Tendulkar reaches milestone to rid himself of millstone

Sachin Tendulkar yesterday ended a year-long wait for his 100th international century and admitted the constant media speculation about when he would achieve the milestone had been “mentally tough” to deal with.

The ‘Little Master’, who began his international career in a Test match against Pakistan in November 1989 and who has amassed over 35,000 international runs, achieved the feat with a clipped single to square leg off Shakib Al Hasan in the 44th over of India’s Asia Cup contest against Bangladesh in Mirpur.

Bangladesh’s fielders offered their congratulations to the 38-year-old, who lifted his bat and raised his eyes skyward before celebrating his century with back-to-back fours en route to a final score of 114.

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Tendulkar said the relentless talk about his 100th hundred had been draining, and hoped his achievement would encourage others to “chase their dreams”.

“I was not thinking about the milestone, the media started all this. Wherever I went – the restaurant, room service – everyone was talking about the 100th hundred,” said the former Yorkshire batsman. “Nobody talked about my 99 hundreds. It became mentally tough for me because nobody talked about my 99 hundreds.

“I started off the season batting reasonably well. I was luckless. I am not playing only for my hundredth hundred. It doesn’t matter how many 100s you score, you still put your head down, grind it out and do the job for the team.”

Asked if he had a message for his fans, Tendulkar added: “Enjoy the game and chase your dreams. Dreams do come true. I had to wait for 22 years for India to win the World Cup.”

N Srinivasan, the president of the Board of Control for Cricket in India (BCCI), described Tendulkar as a “colossus”.

“Ever since he made his international debut in November 1989, Sachin Ramesh Tendulkar has strode cricketing arenas the world over like a colossus,” said Srinivasan. “He has broken old records and set new benchmarks. He has been an inspiration to billions, and an ornament to the sport. March 16, 2012 will never be forgotten by cricket lovers.”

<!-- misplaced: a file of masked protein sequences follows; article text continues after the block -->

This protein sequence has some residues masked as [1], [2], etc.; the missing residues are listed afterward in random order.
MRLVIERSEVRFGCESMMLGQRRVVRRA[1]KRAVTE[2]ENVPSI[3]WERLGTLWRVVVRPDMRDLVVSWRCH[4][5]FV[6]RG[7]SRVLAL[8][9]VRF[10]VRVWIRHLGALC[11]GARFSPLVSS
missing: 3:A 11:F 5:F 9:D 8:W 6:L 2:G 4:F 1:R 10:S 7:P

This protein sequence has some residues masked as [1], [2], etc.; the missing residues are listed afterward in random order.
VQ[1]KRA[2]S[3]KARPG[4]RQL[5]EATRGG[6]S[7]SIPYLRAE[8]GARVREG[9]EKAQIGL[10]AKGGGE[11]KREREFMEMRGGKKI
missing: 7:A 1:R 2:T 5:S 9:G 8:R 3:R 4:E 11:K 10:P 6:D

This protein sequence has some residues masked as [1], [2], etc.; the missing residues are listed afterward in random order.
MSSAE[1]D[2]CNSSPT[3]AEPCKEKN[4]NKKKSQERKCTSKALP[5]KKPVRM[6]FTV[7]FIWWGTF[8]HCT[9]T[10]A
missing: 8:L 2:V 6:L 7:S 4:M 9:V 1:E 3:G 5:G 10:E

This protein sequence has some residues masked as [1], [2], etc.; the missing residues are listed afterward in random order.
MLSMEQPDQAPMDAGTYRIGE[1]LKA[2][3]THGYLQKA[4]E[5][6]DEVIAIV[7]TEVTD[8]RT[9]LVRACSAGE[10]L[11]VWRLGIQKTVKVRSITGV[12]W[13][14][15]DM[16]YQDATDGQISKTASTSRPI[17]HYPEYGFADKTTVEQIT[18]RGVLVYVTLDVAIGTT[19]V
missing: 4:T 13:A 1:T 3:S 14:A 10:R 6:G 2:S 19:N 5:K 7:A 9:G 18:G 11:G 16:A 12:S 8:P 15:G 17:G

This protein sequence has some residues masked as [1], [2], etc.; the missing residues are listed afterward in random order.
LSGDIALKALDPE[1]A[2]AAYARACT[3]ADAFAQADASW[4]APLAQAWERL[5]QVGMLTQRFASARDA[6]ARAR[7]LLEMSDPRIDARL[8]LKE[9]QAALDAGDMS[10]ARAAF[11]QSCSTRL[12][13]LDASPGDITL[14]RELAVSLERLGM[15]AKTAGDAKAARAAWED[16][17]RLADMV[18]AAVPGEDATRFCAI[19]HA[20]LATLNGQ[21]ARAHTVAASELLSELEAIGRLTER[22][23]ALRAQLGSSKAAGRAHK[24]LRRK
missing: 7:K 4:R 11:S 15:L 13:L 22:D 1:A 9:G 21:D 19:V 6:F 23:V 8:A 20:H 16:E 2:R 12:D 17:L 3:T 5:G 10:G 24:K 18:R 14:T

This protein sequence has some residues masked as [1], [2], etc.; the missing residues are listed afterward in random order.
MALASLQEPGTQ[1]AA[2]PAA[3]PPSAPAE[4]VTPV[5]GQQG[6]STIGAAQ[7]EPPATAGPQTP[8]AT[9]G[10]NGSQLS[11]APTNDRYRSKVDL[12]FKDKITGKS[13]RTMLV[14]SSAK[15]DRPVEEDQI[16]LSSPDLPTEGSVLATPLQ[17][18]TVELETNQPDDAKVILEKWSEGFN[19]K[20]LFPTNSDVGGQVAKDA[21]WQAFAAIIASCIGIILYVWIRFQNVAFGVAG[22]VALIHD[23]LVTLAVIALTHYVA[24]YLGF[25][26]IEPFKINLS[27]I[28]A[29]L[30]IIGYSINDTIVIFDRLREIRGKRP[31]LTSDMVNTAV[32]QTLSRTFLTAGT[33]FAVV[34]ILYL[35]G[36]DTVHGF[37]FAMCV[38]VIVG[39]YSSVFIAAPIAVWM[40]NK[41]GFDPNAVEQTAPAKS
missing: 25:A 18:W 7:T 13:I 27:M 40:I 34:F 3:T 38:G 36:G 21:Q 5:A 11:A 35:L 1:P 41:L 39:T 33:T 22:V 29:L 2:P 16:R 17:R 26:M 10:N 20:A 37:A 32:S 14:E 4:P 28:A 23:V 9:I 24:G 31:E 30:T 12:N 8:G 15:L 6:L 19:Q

Haroon Lorgat, the president of the International Cricket Council, added: “This is indeed a magnificent feat and not likely to be easily emulated.

“To record 100 centuries for your country is a massive statement.

“He is a marvel to cricket lovers around the world and with an array of batting records, Sachin is a true role model who will undoubtedly hold a special place in cricket’s history.”

Tendulkar has scored over 35,000 runs in Test and one-day cricket, with yesterday’s century his 49th in the 50-over format and his first in the one-day game against Bangladesh.

He scored his 99th century in last year’s World Cup, smashing 111 against South Africa in Nagpur, but failed to register a century on India’s tour of England, the home series against the West Indies and the tour of Australia.

England opener Alastair Cook, who was celebrating a century himself in a warm-up match against a Sri Lankan Board XI in Colombo, said: “I can’t see how anyone will ever get 100 international hundreds ever again. I’ve got 70-odd to go.

“Words can’t describe it, especially under that kind of pressure, being the hero of India for millions, billions of people. To do that is phenomenal.

“He can’t walk down the street, he can’t get a release from cricket in a cricket-mad country.

“He’s the greatest batter, statistically, there has ever been. It’s phenomenal. I can’t actually get my head around 100 international hundreds.”